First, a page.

The News Courier in Athens, Alabama

November 14, 2012

Mayor explains tax hike

By Jean Cole

— Athens Mayor Ronnie Marks says the Limestone County is being “eaten alive” by Huntsville and other cities through annexation.

He made the comments during a presentation at Tuesday’s City Council meeting in which he attempted to correct what he perceives as “misinformation” about the recent 1 percent sales tax hike ..passed by the previous council.

“There is so much coffee-shop talk — people saying we have higher sales tax and property tax than any state in the nation, and that is simply not true,” Marks said before reviewing sales and property tax rates in North Alabama.

Although he said the presentation was not aimed at defending the tax hike, in a manner, it was. He said Athens and Limestone County must provide adequate infrastructure and services in order to both recruit and retain residents.

“You are being eaten alive by other cities and counties,” Marks told the audience attending Tuesday’s council meeting. “I was sworn in to protect the city and the future of Athens. I am committed to doing that and I hope you are, too.”

Marks said more residents in an area lures business development.

(City Planner Mac Martin had explained earlier in the evening, during the council’s work session, why some businesses, such as T.J. Max, have not sought entry into the city. He said housing density is what such businesses look for and Athens isn’t there yet.)

The mayor said Huntsville City Council voted Nov. 1 to hire engineers to design a road from Huntsville into Limestone County called G r e e n b r i e r   P a r k w a y . The road would begin at G r ee n b r i e r   R o a d   a n d   I n t e r s t a t e   5 6 5   a t   t h e   b o r d e r   o f   L i m e s t o n e - a n n e x e d   H u n t s v i l l e  and  c o n n e c t   w i t h   H u n t s v i l l e- B r o w n s  F e r r y   R o a d .

Marks said when that road is built, Huntsville will be looking to recoup.

“They want for people who get off that road to spend money and pay tax to the city of Huntsville,” the mayor said. “They are marching north and west.”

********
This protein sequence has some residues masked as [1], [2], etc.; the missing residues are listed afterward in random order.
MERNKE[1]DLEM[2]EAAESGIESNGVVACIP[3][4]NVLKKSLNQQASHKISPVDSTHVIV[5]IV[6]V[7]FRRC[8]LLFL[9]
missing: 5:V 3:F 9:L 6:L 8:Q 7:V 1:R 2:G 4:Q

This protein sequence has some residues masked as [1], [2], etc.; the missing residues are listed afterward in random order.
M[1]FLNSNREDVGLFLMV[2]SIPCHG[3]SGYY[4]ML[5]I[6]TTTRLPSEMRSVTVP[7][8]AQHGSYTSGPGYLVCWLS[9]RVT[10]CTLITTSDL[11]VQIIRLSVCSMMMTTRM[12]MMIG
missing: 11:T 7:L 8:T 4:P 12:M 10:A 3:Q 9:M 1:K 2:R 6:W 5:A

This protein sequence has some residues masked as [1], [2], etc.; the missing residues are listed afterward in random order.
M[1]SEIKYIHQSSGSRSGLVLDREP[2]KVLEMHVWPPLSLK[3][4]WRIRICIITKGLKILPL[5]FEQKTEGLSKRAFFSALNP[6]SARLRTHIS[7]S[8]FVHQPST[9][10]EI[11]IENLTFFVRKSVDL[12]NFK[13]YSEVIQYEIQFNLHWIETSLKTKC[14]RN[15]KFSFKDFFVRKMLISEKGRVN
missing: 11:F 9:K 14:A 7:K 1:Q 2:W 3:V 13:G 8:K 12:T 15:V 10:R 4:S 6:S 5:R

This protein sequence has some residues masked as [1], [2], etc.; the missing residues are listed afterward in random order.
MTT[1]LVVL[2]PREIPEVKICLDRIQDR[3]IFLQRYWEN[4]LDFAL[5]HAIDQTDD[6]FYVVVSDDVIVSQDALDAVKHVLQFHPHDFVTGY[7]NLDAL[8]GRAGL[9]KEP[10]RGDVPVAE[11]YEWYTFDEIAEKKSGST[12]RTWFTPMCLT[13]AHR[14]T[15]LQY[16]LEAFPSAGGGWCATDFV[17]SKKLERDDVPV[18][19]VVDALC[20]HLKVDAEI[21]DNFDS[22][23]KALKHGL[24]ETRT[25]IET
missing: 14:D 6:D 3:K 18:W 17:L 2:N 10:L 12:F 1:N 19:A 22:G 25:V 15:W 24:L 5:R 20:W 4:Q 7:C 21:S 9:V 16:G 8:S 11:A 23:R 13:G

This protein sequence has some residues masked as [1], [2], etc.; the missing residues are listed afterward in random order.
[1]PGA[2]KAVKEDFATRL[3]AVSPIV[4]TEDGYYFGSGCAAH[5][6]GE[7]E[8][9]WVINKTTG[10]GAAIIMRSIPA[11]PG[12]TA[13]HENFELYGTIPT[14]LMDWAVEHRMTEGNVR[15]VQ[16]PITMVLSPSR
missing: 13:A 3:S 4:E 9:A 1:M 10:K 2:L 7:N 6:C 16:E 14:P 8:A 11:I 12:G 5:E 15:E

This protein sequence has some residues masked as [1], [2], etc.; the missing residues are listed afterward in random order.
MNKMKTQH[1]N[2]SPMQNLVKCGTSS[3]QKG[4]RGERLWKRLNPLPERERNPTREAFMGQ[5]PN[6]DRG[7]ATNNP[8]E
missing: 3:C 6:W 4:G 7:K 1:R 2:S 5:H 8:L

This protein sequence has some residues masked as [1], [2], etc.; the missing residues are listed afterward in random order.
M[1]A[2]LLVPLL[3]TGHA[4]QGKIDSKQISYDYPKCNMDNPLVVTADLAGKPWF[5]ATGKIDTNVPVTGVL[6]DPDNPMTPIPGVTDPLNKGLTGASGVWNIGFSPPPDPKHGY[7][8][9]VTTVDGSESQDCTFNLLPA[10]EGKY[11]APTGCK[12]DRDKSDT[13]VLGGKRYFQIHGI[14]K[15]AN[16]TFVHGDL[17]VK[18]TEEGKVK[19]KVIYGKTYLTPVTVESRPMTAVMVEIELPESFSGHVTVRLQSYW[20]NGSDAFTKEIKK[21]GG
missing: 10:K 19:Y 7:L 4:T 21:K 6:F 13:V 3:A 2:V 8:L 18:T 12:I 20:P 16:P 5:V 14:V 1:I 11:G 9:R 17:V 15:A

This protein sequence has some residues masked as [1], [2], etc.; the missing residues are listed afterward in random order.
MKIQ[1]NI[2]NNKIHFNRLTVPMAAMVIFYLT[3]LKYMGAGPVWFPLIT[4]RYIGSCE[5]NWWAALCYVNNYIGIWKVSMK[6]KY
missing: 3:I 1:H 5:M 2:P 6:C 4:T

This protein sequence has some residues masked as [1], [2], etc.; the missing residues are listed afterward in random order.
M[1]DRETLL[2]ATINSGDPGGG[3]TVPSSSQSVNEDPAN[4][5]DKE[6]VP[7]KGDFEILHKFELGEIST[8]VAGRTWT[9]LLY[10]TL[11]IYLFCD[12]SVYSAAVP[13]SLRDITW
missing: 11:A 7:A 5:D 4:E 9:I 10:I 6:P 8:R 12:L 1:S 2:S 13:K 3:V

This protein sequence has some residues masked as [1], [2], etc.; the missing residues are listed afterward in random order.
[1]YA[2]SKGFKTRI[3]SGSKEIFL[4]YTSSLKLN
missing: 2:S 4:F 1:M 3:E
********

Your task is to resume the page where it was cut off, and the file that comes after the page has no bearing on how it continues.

He said the way for Athens to avoid losing residents and their money to annexation is to provide adequate services and amenities. He said the City Council decision to raise the sales tax raises the rate from 8 cents to 9 cents on every dollar but it also gives the city coffers by bringing its share to 3 percent of the 9. He reviewed sales-tax rates in other cities including Huntsville, which collects 8 percent in Madison County and 9.5 percent in Limestone County, but the city retains 3.5 percent of those amounts. Madison collects 8.5 percent in Madison County and 9 percent in Limestone County but the city retains 3 percent of that.

Marks also noted that Limestone County collects a total of 30 mills in property tax, 10.5 mills or $7.2 million of which the county government retains. Marks said after the meeting that the county paves roads up to the city limits despite Athens residents also being Limestone county residents.

He said property tax millage rates in Decatur, Madison and Huntsville are 48.6 mills, 64.5 mills and 65 mills respectively and that these cities retain 18.6 mills, 34.5 mills and 35 mills respectively for their needs. In contrast, Athens collects 10 mills. Half goes to city schools and half goes to the city’s General Fund.

He further noted that Alabama is ranked 50th among 51 states on the amount of property tax it collects from its residents and that Alabama is one of only two states in the nation that charges sales tax on food.

“It doesn’t charge sales tax on pet food and feed but charges sales tax on food for its babies,” Marks said.

Resident Quentin Anderson spoke during the meeting saying he was not opposed to the tax increase but, rather, the allocation of the funds and the way it was passed without the council first disseminating information about the tax and the way it might be spent before approving it.

When Anderson accused the council of “blatantly lying” about the tax hike, Council President Harold Wales asked him not to address the council in that manner.

Anderson agreed and cited newspaper reports from Sept. 30 through Oct. 22 quoting Marks and Councilman Jimmy Gill saying no tax increase was imminent and that residents would be fully apprised of any need for additional tax and how it would be spent before any decision would be made.